Blood separated Christina Finn
donor to lab

Tracing The Blood Line: Here’s what happens to your blood after you donate

Ever wondered what happens to blood after it’s been donated? Here it is explained.

MOST PEOPLE THAT give blood walk away never really thinking about what happens next.

There is a whole team of people working in the Irish Blood Transfusion Service (IBTS) based on the St Jame’s Hospital campus that are tasked with testing and processing blood donations from all over the country.

They can work around the clock, weekends and bank holidays as the demand for blood never ceases.

When blood is donated it is processed and separated in the lab the next day.

The facility, for obvious reasons must be kept extremely clean, with Barry Doyle, the Senior Medical Scientist with the IBTS explaining that the air conditioning is filtered to ensure it’s all clean air, as well as test petri dishes left around the facility to detect any harmful bugs that could grow.

It is also the reason why I had to wear this:

image(Please give me credit for including this photo!)

Doyle explained that there are two types of people that need blood – patients who are actively bleeding, for example from a major trauma and patients who do not produce sufficient or functional blood cells, like that of cancer patients.

Blood separation

The labs go through a number of stages with the blood, but they use all of it for different things.

Red cells are used for patients who may need a red cell transfusion if they are anaemic, while platelets, which are found in the blood are used on cancer patients as they cannot make their own.

Plasma is also used for clotting factors and is used to control bleeding.

Different patients need different blood components depending on their condition.

Every time someone donates blood samples are taken from every single blood donation for testing. They are tested for the donor’s blood group as well as for any viruses and bacteria.

The day that I visited the lab  there were 700 donations the day before.


At around 6am, testing begins on bloods for HIV, Hepatitis C, Hepatitis B and HTLV, West Nile disease and Syphilis. Donations also get screened for bacteria.

“There is a high turnover as bloods have to be tested within a couple of hours,” said Doyle.

A relatively unknown fact is that a sample of every donation ever given is stored away – forever. Doyle said that a sample of every donation given is sent to a large storage facility in the UK, where it is kept indefinitely.

This is for traceability, explained Doyle, who said that if a person who has donated in the past, is tested positive for a disease, such as Hepatitis, then each and every sample of every donation that person has ever given has to be checked, to ensure that the person was infected after those donations.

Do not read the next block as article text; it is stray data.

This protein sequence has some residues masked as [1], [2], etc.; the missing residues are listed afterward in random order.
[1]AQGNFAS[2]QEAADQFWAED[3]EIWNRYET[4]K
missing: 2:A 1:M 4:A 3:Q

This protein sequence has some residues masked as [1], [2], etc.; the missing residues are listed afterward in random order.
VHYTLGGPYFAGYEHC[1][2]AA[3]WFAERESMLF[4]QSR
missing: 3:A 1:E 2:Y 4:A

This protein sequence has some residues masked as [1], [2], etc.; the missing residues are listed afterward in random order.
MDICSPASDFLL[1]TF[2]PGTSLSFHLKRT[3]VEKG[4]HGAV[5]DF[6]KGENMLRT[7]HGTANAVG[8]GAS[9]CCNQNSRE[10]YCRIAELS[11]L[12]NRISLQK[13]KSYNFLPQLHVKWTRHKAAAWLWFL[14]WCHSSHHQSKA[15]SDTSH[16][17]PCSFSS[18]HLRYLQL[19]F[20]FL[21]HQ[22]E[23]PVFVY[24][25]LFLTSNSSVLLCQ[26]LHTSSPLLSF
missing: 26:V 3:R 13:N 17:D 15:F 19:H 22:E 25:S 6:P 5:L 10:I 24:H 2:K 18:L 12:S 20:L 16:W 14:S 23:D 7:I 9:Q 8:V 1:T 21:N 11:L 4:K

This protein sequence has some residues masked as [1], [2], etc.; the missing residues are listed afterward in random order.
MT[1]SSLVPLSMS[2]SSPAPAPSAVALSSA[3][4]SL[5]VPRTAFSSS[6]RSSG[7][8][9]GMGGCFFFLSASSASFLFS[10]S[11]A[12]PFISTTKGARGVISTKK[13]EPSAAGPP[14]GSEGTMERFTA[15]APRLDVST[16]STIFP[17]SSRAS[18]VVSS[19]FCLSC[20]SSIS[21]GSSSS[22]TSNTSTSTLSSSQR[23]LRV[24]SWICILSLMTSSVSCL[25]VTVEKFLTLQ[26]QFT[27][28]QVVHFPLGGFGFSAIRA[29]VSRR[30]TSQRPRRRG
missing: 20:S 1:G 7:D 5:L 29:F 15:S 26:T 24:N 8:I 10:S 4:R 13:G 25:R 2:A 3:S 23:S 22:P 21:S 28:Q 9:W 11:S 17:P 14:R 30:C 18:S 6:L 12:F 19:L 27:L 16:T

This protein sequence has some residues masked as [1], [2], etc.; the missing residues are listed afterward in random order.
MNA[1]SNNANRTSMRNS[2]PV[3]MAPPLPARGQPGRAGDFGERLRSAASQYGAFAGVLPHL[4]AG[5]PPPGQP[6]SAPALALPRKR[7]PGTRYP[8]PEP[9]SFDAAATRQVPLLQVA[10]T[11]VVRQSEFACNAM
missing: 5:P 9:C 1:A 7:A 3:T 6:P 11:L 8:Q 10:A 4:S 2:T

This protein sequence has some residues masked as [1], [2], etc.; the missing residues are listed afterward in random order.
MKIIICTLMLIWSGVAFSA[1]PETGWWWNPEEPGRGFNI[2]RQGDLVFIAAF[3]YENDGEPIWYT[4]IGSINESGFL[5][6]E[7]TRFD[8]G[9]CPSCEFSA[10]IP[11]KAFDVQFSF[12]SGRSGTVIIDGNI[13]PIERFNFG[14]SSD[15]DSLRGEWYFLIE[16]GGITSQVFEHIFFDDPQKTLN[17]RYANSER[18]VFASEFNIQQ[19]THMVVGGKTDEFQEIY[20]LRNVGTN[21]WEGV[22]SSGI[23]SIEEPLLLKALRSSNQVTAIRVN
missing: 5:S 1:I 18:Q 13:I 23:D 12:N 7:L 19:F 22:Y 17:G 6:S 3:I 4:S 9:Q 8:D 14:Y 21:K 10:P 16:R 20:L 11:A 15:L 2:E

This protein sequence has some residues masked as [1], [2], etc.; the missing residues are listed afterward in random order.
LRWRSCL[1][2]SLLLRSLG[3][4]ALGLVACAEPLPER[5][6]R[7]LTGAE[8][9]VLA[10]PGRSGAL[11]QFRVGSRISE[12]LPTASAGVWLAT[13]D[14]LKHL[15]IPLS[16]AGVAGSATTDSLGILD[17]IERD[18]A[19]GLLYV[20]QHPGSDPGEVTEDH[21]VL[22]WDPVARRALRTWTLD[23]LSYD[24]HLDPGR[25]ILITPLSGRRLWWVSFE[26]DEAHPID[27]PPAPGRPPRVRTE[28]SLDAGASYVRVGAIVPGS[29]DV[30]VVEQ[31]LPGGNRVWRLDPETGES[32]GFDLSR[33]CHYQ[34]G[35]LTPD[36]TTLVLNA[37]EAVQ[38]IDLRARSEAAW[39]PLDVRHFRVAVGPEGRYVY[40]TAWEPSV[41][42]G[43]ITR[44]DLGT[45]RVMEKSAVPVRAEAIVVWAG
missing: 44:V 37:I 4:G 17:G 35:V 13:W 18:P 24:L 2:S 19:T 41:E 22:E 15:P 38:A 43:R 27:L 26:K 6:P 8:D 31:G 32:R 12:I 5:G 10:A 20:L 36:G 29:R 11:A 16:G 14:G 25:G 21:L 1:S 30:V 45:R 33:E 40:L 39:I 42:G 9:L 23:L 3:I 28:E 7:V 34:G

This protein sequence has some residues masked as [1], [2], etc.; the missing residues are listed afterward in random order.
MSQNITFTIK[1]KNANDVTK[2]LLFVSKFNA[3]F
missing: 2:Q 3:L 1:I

“It’s all about tractability,” said Doyle, “we need to ensure patient safety at all times”.

One of the questions on the questionnaire is about whether the donor knows they have HIV and are just donating to be tested.

Doyle said that every sample is tested for HIV, but since 2008 there have only been a handful of donors that have had to be contacted to inform them that their sample was HIV positive, he said.

imageScientists testing for bacteria in the blood samples.

Special blood groups

On the walls of many of the labs there are screens with people’s names on them and what hospital they are in. Doyle explained that some patients need specialised blood, due to different anti-bodies in their bloods.

Often these patients get regular blood transfusions.

“We work off this screen to see what patient needs blood. These people in this particular lab will look after these patients alone, screening blood to find a match that would be suitable. Some cases are severe where only one in every thousand sample would be okay to give a patient and while it looks like a lot of resources to source one blood group for just a handful of patients in Ireland, if this wasn’t done then these patients would die,” he said.

So how is the blood processed? You wouldn’t want to be queezy about blood walking around these labs, with boxes full of blood everywhere, hanging off devices and being spun around in machines.

White cells are removed from the blood, seen here:


Blood is spun around in large centrifuges.


Red cells which are heavy sink to the bottom and plasma, the yellowish liquid stay at the top.


Platelets settle in the middle. Each component is then physically separated from each other using a blood separator.

Doyle said that everyone really has a different looking plasma, referencing to the saying, “you are what you eat” can really be seen here.

Holding up different packs of plasma, they range from a light yellow to a darkish brown. You forget that you are looking at stuff that has come out of another persons’ body.


Once all the necessary processing of all the components is complete, the blood is stored. Platelets are stored on an agitator that keeps them constantly in motion.


While red cells are stored in large fridges at 4 degrees Celsius and can be stored there for 35 days. Here they are ready to be taken to the hospitals when needed.


Barry Doyle, who gave me the tour around the labs is well used to being at this end of the blood donation process, but when his son was brought in to hospital and needed a blood transfusion Doyle said he saw the process full circle.

He said: “It really is a gift that people are giving, be it to improve a dying person’s quality of life, by giving them platelets that gives them a boost to enjoy their last days, or in emergency situations, like my son. We really can’t underestimate people’s generosity,” he said.

If you would like to find out about giving blood visit the Irish Blood Transfusion Service website here.

Missed Part One, about what to expect when you donate blood? Click here>>>>>>>>>>

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